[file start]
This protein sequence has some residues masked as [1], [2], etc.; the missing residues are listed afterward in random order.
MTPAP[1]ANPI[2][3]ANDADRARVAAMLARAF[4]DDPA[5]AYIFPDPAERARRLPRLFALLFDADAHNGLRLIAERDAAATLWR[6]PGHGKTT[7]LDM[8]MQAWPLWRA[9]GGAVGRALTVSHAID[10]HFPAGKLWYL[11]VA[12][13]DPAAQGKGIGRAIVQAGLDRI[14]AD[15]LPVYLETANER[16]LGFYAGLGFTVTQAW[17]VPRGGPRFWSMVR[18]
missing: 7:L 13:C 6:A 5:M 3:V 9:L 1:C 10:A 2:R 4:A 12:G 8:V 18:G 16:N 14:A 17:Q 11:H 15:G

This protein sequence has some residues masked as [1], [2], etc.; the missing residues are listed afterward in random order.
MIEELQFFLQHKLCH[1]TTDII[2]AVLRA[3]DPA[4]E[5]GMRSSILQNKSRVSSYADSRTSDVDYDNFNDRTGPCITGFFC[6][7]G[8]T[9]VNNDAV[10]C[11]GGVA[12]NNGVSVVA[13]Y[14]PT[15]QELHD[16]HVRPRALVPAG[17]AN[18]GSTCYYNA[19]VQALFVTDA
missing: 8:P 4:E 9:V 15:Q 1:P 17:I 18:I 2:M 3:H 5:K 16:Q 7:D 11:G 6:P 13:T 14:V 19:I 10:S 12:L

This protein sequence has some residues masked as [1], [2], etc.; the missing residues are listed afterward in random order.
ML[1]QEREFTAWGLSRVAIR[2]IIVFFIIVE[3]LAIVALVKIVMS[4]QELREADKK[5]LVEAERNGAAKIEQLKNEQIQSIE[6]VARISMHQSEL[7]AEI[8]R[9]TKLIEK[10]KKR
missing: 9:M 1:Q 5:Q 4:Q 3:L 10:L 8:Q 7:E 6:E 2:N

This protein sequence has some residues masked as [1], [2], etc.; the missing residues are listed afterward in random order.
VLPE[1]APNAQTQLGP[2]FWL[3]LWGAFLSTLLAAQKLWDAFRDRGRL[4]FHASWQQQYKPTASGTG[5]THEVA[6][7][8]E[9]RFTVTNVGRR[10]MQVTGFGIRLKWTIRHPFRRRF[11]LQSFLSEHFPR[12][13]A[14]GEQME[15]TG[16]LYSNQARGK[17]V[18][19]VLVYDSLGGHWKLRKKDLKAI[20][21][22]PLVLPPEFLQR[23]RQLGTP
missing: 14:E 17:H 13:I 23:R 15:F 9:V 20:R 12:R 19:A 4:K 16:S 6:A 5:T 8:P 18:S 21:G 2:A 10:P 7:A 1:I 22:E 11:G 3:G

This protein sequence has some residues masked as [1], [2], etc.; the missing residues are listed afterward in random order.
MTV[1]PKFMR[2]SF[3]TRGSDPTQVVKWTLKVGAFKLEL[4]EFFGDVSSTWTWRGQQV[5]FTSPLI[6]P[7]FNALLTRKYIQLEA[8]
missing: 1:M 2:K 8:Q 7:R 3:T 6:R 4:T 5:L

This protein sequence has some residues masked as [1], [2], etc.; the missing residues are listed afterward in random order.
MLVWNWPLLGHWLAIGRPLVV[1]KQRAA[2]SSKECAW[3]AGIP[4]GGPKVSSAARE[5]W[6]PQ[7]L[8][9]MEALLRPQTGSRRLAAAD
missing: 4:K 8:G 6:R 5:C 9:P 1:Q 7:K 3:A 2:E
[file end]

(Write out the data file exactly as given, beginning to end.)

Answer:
This protein sequence has some residues masked as [1], [2], etc.; the missing residues are listed afterward in random order.
MTPAP[1]ANPI[2][3]ANDADRARVAAMLARAF[4]DDPA[5]AYIFPDPAERARRLPRLFALLFDADAHNGLRLIAERDAAATLWR[6]PGHGKTT[7]LDM[8]MQAWPLWRA[9]GGAVGRALTVSHAID[10]HFPAGKLWYL[11]VA[12][13]DPAAQGKGIGRAIVQAGLDRI[14]AD[15]LPVYLETANER[16]LGFYAGLGFTVTQAW[17]VPRGGPRFWSMVR[18]
missing: 7:L 13:C 6:A 5:M 3:V 9:L 1:C 10:A 2:R 4:A 12:G 8:V 18:G 16:N 14:A 17:Q 11:H 15:G

This protein sequence has some residues masked as [1], [2], etc.; the missing residues are listed afterward in random order.
MIEELQFFLQHKLCH[1]TTDII[2]AVLRA[3]DPA[4]E[5]GMRSSILQNKSRVSSYADSRTSDVDYDNFNDRTGPCITGFFC[6][7]G[8]T[9]VNNDAV[10]C[11]GGVA[12]NNGVSVVA[13]Y[14]PT[15]QELHD[16]HVRPRALVPAG[17]AN[18]GSTCYYNA[19]VQALFVTDA
missing: 8:P 4:E 9:V 15:Q 1:P 17:I 18:I 2:M 3:H 5:K 16:Q 7:D 11:G 6:P 13:T 14:V 19:I 10:S 12:L

This protein sequence has some residues masked as [1], [2], etc.; the missing residues are listed afterward in random order.
ML[1]QEREFTAWGLSRVAIR[2]IIVFFIIVE[3]LAIVALVKIVMS[4]QELREADKK[5]LVEAERNGAAKIEQLKNEQIQSIE[6]VARISMHQSEL[7]AEI[8]R[9]TKLIEK[10]KKR
missing: 9:M 1:Q 5:Q 4:Q 3:L 10:L 8:Q 7:E 6:E 2:N

This protein sequence has some residues masked as [1], [2], etc.; the missing residues are listed afterward in random order.
VLPE[1]APNAQTQLGP[2]FWL[3]LWGAFLSTLLAAQKLWDAFRDRGRL[4]FHASWQQQYKPTASGTG[5]THEVA[6][7][8]E[9]RFTVTNVGRR[10]MQVTGFGIRLKWTIRHPFRRRF[11]LQSFLSEHFPR[12][13]A[14]GEQME[15]TG[16]LYSNQARGK[17]V[18][19]VLVYDSLGGHWKLRKKDLKAI[20][21][22]PLVLPPEFLQR[23]RQLGTP
missing: 14:E 17:H 13:I 23:R 15:F 9:V 20:R 12:R 19:A 4:K 16:S 6:A 5:T 8:P 18:S 21:G 2:A 10:P 7:A 1:I 22:E 11:G 3:G

This protein sequence has some residues masked as [1], [2], etc.; the missing residues are listed afterward in random order.
MTV[1]PKFMR[2]SF[3]TRGSDPTQVVKWTLKVGAFKLEL[4]EFFGDVSSTWTWRGQQV[5]FTSPLI[6]P[7]FNALLTRKYIQLEA[8]
missing: 1:M 2:K 8:Q 7:R 3:T 6:R 4:T 5:L

This protein sequence has some residues masked as [1], [2], etc.; the missing residues are listed afterward in random order.
MLVWNWPLLGHWLAIGRPLVV[1]KQRAA[2]SSKECAW[3]AGIP[4]GGPKVSSAARE[5]W[6]PQ[7]L[8][9]MEALLRPQTGSRRLAAAD
missing: 4:K 8:G 6:R 5:C 9:P 1:Q 7:K 3:A 2:E